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Opinion

Bill Kirby Jr.: Todd Lecka considered himself ‘the most blessed man in the world’

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You never had to ask Todd Lecka about his life.

Or wonder if there were regrets along the way.

“I have lived a good life,’’ Lecka always would say of his days that took him from the mountains, rolling hills and valleys of Johnson City, Tennessee, to Fayetteville and now back to his beloved summer retreat in Newland and Avery County.

He loved the majesty of the picturesque landscape just west of the Blue Ridge Mountains.

Charles Todd Lecka was born on Dec. 8, 1926, in Johnson City to Charles Michael Lecka, a first-generation immigrant from Albania, and Eula Vance Lecka. His father was a businessman. His mother, known as Sunshine, was a woman of devout Christian faith and “vigilant that every person in those hills would know Jesus,” niece Donna Clayton Lloyd says. “His parents were a huge influence on his life.”

He would serve in World War II, return home and fall in love with the cute and vivacious Johnson City girl with the effervescent personality, who would become the love of his life for their 64 years of marriage and beyond.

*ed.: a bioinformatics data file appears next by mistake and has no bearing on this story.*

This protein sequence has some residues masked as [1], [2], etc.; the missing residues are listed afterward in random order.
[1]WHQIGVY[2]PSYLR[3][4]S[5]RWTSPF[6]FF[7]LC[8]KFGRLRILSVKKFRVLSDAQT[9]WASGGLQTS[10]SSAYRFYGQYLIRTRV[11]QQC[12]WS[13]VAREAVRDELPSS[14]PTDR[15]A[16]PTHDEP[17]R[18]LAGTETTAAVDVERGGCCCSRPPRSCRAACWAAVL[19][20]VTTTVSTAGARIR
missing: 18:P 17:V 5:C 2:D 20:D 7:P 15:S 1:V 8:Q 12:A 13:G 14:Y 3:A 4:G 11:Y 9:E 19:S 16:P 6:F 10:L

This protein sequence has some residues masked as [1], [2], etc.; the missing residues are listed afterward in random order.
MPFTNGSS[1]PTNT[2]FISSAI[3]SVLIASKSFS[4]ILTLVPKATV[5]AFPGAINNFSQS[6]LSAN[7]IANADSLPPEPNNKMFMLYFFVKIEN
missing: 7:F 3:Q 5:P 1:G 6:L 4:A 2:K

Todd and June Lecka came to this city in the 1950s, where Todd Lecka joined his brother-in-law in the Putt-Putt Golf Courses of America franchise system that the late Don Clayton began on June 21, 1954. Todd Lecka served as the national franchise director and the company president. He later owned franchise courses of his own in cities that included Memphis, Tennessee; Buffalo, New York; Lynchburg, Virginia; Hamilton, Ohio; Virginia Beach, Virginia; Greensboro, High Point, Concord and his flagship operation in Richmond, Virginia.

Todd Lecka was an astute businessman.

He was honest and had uncompromising integrity.

His word was more than his bond. His word was his absolute bond, no handshake necessary.